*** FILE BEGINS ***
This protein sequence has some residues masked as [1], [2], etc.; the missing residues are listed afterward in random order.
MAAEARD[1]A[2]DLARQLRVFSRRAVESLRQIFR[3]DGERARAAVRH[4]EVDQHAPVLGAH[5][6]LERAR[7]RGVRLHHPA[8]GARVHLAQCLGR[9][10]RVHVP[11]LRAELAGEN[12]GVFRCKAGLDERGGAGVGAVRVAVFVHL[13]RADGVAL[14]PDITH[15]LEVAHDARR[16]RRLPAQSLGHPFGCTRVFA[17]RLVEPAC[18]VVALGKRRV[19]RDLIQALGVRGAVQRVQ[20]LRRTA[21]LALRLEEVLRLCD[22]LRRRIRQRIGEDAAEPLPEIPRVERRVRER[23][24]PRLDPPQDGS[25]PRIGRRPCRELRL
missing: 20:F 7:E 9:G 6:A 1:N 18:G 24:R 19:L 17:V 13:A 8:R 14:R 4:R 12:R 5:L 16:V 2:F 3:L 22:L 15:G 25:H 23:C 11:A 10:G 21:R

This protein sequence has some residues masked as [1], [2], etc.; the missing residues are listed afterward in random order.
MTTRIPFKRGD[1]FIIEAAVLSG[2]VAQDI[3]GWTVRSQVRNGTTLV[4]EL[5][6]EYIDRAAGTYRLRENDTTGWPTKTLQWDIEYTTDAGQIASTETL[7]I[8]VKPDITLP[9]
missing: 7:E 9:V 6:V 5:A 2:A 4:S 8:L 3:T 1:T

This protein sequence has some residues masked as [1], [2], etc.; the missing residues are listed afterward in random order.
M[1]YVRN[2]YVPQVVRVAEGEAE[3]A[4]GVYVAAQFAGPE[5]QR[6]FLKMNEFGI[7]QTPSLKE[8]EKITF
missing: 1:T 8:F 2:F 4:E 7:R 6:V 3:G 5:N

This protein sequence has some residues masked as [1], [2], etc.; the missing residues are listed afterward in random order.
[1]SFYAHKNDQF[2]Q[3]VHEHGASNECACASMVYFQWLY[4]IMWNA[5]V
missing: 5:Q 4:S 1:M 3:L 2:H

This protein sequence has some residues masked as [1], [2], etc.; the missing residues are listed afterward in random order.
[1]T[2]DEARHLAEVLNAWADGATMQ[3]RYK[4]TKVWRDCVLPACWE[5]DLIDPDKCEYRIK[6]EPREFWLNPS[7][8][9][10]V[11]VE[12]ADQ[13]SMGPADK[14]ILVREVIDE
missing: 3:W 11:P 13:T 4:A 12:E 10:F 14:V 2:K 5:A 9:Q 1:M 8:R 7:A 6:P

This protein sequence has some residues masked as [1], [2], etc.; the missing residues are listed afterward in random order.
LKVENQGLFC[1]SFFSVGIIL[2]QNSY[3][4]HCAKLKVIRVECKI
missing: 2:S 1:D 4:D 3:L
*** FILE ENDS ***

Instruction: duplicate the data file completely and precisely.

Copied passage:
This protein sequence has some residues masked as [1], [2], etc.; the missing residues are listed afterward in random order.
MAAEARD[1]A[2]DLARQLRVFSRRAVESLRQIFR[3]DGERARAAVRH[4]EVDQHAPVLGAH[5][6]LERAR[7]RGVRLHHPA[8]GARVHLAQCLGR[9][10]RVHVP[11]LRAELAGEN[12]GVFRCKAGLDERGGAGVGAVRVAVFVHL[13]RADGVAL[14]PDITH[15]LEVAHDARR[16]RRLPAQSLGHPFGCTRVFA[17]RLVEPAC[18]VVALGKRRV[19]RDLIQALGVRGAVQRVQ[20]LRRTA[21]LALRLEEVLRLCD[22]LRRRIRQRIGEDAAEPLPEIPRVERRVRER[23][24]PRLDPPQDGS[25]PRIGRRPCRELRL
missing: 20:F 7:E 9:G 6:A 1:N 18:G 24:R 19:L 17:V 13:A 8:R 14:R 4:R 12:R 5:L 16:V 2:F 3:L 22:L 15:G 25:H 23:C 11:A 10:G 21:R

This protein sequence has some residues masked as [1], [2], etc.; the missing residues are listed afterward in random order.
MTTRIPFKRGD[1]FIIEAAVLSG[2]VAQDI[3]GWTVRSQVRNGTTLV[4]EL[5][6]EYIDRAAGTYRLRENDTTGWPTKTLQWDIEYTTDAGQIASTETL[7]I[8]VKPDITLP[9]
missing: 7:E 9:V 6:V 5:A 2:A 4:S 8:L 3:T 1:T

This protein sequence has some residues masked as [1], [2], etc.; the missing residues are listed afterward in random order.
M[1]YVRN[2]YVPQVVRVAEGEAE[3]A[4]GVYVAAQFAGPE[5]QR[6]FLKMNEFGI[7]QTPSLKE[8]EKITF
missing: 1:T 8:F 2:F 4:E 7:R 6:V 3:G 5:N

This protein sequence has some residues masked as [1], [2], etc.; the missing residues are listed afterward in random order.
[1]SFYAHKNDQF[2]Q[3]VHEHGASNECACASMVYFQWLY[4]IMWNA[5]V
missing: 5:Q 4:S 1:M 3:L 2:H

This protein sequence has some residues masked as [1], [2], etc.; the missing residues are listed afterward in random order.
[1]T[2]DEARHLAEVLNAWADGATMQ[3]RYK[4]TKVWRDCVLPACWE[5]DLIDPDKCEYRIK[6]EPREFWLNPS[7][8][9][10]V[11]VE[12]ADQ[13]SMGPADK[14]ILVREVIDE
missing: 3:W 11:P 13:T 4:A 12:E 10:F 14:V 2:K 5:A 9:Q 1:M 8:R 7:A 6:P

This protein sequence has some residues masked as [1], [2], etc.; the missing residues are listed afterward in random order.
LKVENQGLFC[1]SFFSVGIIL[2]QNSY[3][4]HCAKLKVIRVECKI
missing: 2:S 1:D 4:D 3:L